Paolo Sorrentino has made some exceptional films, including ‘Il Divo’ and ‘The Great Beauty’ (my favorite) but he says it took twenty years—and the courage he derived from watching Alfonso Cuarón’s Roma—to tell his own coming-of-age story in The Hand of God. I’m sorry he struggled so long with this project but it was well worth the wait.

The film’s opening sequences are reminiscent of Fellini’s Amarcord, revealing our adolescent hero’s mental snapshots of his family, a rich assortment of eccentrics—odd-looking, vulgar, intensely human. He remembers them fondly, in some cases lustfully, yet when his brother actually auditions for Fellini the director dismisses him as being too conventional-looking.

The boy’s emotions are dominated by the arrival of soccer star Diego Maradona in Naples. It is all he thinks about—until tragedy suddenly enters his life and changes his outlook. In the wake of that incident, and a chance meeting with a local filmmaker, the seeds are sewn that have borne fruit as Sorrentino has become a world-class storyteller.

The Hand of God is filled with the kind of detail that could only have come from observation—and memory. That one family could contain so many unique and peculiar people is a reminder that truth is almost always stranger than fiction. Who could invent an obese aunt who insists on wearing a fur coat (in order to show off) and spits out insults to everyone within earshot? Or a loving mother who insists on playing childish pranks?

Aimlessness, ennui, hero worship, grief: an adult appreciates that these feelings help build character, but a boy knows only the heartache they cause. I’m grateful that Sorrentino plumbed his memory to bring these episodes to life so open-heartedly. The Hand of God never strikes a false note.

Leonard Maltin is one of the world’s most respected film critics and historians. He is best known for his widely-used reference work Leonard Maltin’s Movie Guide and its companion volume Leonard Maltin’s Classic Movie Guide, now in its third edition, as well as his thirty-year run on television’s Entertainment Tonight. He teaches at the USC School of Cinematic Arts and appears regularly on Reelz Channel and Turner Classic Movies. His books include The 151 Best Movies You’ve Never Seen, Of Mice and Magic: A History of American Animated Cartoons, The Great Movie Comedians, The Disney Films, The Art of the Cinematographer, Movie Comedy Teams, The Great American Broadcast, and Leonard Maltin’s Movie Encyclopedia. He served two terms as President of the Los Angeles Film Critics Association, is a voting member of the National Film Registry, and was appointed by the Librarian of Congress to sit on the Board of Directors of the National Film Preservation Foundation. He hosted and co-produced the popular Walt Disney Treasures DVD series and has appeared on innumerable television programs and documentaries. He has been the recipient of awards from the American Society of Cinematographers, the Telluride Film Festival, Anthology Film Archives, and San Diego’s Comic-Con International. Perhaps the pinnacle of his career was his appearance in a now-classic episode of South Park. (Or was it Carmela consulting his Movie Guide on an episode of The Sopranos?) He holds court at Follow him on Twitter and Facebook; you can also listen to him on his weekly podcast: Maltin on Movies. — [Artwork by Drew Friedman]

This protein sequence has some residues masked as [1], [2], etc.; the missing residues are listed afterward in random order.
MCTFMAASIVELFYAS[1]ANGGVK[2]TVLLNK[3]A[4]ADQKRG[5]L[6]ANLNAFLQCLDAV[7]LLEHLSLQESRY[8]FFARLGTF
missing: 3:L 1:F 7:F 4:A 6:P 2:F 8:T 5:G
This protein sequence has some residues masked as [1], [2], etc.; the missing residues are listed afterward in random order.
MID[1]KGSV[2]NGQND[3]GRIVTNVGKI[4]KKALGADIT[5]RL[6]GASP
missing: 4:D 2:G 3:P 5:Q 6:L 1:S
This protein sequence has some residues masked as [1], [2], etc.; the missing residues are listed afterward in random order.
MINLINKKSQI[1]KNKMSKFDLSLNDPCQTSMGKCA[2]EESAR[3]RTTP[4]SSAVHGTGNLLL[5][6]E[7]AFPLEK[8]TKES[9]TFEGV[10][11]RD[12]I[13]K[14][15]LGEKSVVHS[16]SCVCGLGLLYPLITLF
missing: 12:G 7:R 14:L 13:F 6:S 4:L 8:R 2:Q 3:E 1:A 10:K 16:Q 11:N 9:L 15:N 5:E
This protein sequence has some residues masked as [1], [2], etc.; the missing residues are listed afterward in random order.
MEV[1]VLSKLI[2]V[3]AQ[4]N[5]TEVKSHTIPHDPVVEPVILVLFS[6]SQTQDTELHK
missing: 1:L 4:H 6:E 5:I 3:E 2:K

Subscribe to our newsletter


Maltin tee on TeePublic


Maltin on Movies podcast


Past podcasts


Maltin On Movies Patreon


Leonard Maltin appearances and booking


May 2024